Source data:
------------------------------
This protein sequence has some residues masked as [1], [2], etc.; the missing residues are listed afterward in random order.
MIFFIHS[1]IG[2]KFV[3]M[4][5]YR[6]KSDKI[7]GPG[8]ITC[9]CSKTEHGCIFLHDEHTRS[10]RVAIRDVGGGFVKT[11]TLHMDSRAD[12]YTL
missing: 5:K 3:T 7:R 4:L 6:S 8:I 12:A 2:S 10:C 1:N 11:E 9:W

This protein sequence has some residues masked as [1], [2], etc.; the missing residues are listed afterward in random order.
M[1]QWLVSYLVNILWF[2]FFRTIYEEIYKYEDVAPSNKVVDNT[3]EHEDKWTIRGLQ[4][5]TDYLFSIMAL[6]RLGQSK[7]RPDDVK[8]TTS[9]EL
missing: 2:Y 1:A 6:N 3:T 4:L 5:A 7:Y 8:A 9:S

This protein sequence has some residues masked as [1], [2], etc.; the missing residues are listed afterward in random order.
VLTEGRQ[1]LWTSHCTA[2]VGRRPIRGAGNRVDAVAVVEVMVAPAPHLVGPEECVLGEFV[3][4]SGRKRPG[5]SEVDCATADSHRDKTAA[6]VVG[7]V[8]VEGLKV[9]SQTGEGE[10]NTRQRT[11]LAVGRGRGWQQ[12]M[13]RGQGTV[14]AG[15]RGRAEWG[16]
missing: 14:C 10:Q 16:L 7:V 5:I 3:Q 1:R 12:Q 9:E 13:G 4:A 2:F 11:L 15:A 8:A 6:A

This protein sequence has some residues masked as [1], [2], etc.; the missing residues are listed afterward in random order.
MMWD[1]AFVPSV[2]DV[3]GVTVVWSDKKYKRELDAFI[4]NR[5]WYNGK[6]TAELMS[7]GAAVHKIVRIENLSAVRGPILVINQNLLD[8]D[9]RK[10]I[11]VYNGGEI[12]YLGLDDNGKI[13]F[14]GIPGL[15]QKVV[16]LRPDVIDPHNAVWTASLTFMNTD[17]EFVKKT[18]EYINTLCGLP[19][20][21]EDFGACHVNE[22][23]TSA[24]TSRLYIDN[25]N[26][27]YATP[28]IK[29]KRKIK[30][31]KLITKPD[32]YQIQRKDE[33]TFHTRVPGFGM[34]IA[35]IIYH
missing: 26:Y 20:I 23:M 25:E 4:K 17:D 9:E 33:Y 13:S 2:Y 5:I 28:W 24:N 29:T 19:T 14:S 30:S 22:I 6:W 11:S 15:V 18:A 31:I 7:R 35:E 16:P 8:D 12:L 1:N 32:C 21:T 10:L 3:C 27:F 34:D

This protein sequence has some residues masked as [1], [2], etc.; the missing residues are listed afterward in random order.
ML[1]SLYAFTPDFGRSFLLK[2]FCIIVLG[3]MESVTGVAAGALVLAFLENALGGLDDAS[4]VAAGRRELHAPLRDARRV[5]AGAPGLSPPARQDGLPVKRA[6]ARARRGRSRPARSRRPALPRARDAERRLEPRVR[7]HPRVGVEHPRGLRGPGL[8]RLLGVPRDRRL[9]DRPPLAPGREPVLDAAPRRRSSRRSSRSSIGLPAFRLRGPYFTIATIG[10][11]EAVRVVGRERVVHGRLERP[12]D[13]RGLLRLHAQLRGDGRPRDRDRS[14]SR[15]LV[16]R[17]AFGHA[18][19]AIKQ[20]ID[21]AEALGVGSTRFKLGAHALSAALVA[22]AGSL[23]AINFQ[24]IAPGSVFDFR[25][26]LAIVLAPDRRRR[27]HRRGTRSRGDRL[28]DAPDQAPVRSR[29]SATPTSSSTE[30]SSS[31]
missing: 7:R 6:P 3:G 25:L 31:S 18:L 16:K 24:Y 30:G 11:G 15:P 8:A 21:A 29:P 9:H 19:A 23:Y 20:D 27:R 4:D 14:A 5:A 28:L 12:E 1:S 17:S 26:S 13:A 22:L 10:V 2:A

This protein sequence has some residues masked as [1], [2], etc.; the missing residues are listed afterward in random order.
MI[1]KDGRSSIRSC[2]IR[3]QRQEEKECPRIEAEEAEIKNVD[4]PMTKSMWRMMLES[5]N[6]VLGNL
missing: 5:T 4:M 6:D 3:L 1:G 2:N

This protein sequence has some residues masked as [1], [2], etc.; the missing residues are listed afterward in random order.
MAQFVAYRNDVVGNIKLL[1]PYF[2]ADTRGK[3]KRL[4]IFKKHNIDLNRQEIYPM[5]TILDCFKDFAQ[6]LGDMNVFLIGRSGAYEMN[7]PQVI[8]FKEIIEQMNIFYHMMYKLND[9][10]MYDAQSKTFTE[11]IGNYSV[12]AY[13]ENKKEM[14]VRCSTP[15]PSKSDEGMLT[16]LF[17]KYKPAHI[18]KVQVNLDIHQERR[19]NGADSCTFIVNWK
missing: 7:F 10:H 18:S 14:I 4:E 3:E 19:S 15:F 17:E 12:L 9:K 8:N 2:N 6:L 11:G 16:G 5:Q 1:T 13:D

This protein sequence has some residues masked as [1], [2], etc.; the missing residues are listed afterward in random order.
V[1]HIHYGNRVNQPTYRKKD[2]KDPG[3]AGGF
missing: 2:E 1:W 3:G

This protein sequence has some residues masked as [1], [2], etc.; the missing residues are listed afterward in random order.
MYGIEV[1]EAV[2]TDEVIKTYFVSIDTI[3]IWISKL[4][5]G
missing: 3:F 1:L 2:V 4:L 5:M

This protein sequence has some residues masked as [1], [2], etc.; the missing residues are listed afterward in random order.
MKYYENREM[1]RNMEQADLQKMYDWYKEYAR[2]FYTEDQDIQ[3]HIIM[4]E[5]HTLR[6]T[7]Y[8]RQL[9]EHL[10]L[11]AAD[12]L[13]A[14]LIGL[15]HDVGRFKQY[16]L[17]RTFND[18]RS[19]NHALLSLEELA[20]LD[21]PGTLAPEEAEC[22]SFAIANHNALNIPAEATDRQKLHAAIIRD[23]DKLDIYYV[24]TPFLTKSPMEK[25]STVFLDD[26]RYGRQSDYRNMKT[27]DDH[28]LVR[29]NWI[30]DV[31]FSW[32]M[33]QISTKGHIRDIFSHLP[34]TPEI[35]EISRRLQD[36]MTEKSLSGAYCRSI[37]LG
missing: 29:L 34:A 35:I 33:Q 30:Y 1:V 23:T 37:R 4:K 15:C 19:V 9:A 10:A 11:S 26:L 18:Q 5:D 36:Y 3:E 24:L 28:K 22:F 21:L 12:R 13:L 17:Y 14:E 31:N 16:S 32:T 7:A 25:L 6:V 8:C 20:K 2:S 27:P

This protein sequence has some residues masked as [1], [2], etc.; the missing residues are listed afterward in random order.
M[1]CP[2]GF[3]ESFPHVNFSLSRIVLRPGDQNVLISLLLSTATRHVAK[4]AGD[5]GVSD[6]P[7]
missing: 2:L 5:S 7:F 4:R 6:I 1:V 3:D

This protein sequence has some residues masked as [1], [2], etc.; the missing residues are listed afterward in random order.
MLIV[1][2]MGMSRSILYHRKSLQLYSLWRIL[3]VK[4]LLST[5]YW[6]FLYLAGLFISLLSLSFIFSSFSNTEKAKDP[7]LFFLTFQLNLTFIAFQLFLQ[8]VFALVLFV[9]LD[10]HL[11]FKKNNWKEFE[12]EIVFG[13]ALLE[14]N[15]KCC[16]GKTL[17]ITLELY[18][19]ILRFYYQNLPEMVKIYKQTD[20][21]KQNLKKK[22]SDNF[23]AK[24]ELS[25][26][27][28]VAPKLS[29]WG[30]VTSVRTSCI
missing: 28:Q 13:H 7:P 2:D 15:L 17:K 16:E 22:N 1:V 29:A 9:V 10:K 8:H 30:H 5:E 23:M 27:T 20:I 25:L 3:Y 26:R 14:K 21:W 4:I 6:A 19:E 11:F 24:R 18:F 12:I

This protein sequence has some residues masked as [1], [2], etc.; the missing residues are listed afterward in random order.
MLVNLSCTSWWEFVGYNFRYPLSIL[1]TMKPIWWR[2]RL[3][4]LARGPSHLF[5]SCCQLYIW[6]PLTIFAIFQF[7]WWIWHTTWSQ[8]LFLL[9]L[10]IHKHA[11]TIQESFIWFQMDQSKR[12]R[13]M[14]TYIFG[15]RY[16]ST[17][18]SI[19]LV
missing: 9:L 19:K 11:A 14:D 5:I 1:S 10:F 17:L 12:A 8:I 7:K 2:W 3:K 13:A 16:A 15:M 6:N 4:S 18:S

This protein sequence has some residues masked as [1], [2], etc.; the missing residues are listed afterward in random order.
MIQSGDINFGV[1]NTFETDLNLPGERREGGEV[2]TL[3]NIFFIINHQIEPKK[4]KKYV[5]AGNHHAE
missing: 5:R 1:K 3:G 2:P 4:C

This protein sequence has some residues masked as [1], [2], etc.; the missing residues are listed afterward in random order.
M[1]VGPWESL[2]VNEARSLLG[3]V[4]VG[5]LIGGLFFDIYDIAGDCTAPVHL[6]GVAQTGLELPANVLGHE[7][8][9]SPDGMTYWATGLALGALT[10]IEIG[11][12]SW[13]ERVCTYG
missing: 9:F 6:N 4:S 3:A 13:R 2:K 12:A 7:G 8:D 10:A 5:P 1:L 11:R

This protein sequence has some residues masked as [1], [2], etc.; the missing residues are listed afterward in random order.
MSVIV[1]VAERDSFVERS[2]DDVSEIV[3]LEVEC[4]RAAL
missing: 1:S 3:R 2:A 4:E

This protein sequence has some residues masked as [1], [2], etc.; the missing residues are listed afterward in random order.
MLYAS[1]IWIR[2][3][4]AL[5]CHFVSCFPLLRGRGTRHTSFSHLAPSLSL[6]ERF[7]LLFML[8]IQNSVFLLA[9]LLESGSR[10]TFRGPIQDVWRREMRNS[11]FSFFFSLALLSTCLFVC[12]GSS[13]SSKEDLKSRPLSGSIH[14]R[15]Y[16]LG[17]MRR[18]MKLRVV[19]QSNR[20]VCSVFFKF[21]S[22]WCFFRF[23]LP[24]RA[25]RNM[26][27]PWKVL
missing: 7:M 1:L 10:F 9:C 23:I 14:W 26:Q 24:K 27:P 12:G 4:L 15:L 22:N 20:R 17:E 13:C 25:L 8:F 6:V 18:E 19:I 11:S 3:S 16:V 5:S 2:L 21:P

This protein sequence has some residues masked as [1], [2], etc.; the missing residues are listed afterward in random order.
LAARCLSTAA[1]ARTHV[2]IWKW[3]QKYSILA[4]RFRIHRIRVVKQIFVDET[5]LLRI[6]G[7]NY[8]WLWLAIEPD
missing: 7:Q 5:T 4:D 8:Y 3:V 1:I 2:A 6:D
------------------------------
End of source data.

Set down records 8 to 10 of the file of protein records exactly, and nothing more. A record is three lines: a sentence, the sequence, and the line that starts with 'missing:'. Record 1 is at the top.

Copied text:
This protein sequence has some residues masked as [1], [2], etc.; the missing residues are listed afterward in random order.
V[1]HIHYGNRVNQPTYRKKD[2]KDPG[3]AGGF
missing: 2:E 1:W 3:G

This protein sequence has some residues masked as [1], [2], etc.; the missing residues are listed afterward in random order.
MYGIEV[1]EAV[2]TDEVIKTYFVSIDTI[3]IWISKL[4][5]G
missing: 3:F 1:L 2:V 4:L 5:M

This protein sequence has some residues masked as [1], [2], etc.; the missing residues are listed afterward in random order.
MKYYENREM[1]RNMEQADLQKMYDWYKEYAR[2]FYTEDQDIQ[3]HIIM[4]E[5]HTLR[6]T[7]Y[8]RQL[9]EHL[10]L[11]AAD[12]L[13]A[14]LIGL[15]HDVGRFKQY[16]L[17]RTFND[18]RS[19]NHALLSLEELA[20]LD[21]PGTLAPEEAEC[22]SFAIANHNALNIPAEATDRQKLHAAIIRD[23]DKLDIYYV[24]TPFLTKSPMEK[25]STVFLDD[26]RYGRQSDYRNMKT[27]DDH[28]LVR[29]NWI[30]DV[31]FSW[32]M[33]QISTKGHIRDIFSHLP[34]TPEI[35]EISRRLQD[36]MTEKSLSGAYCRSI[37]LG
missing: 29:L 34:A 35:I 33:Q 30:Y 1:V 23:T 37:R 4:K 15:C 19:V 9:A 10:A 11:S 26:L 18:Q 5:D 36:Y 3:E 24:L 28:K 22:F 21:L 12:R 13:L 17:Y 14:E 31:N 16:S 32:T 7:A 25:L 6:V 8:C 20:K 2:S 27:P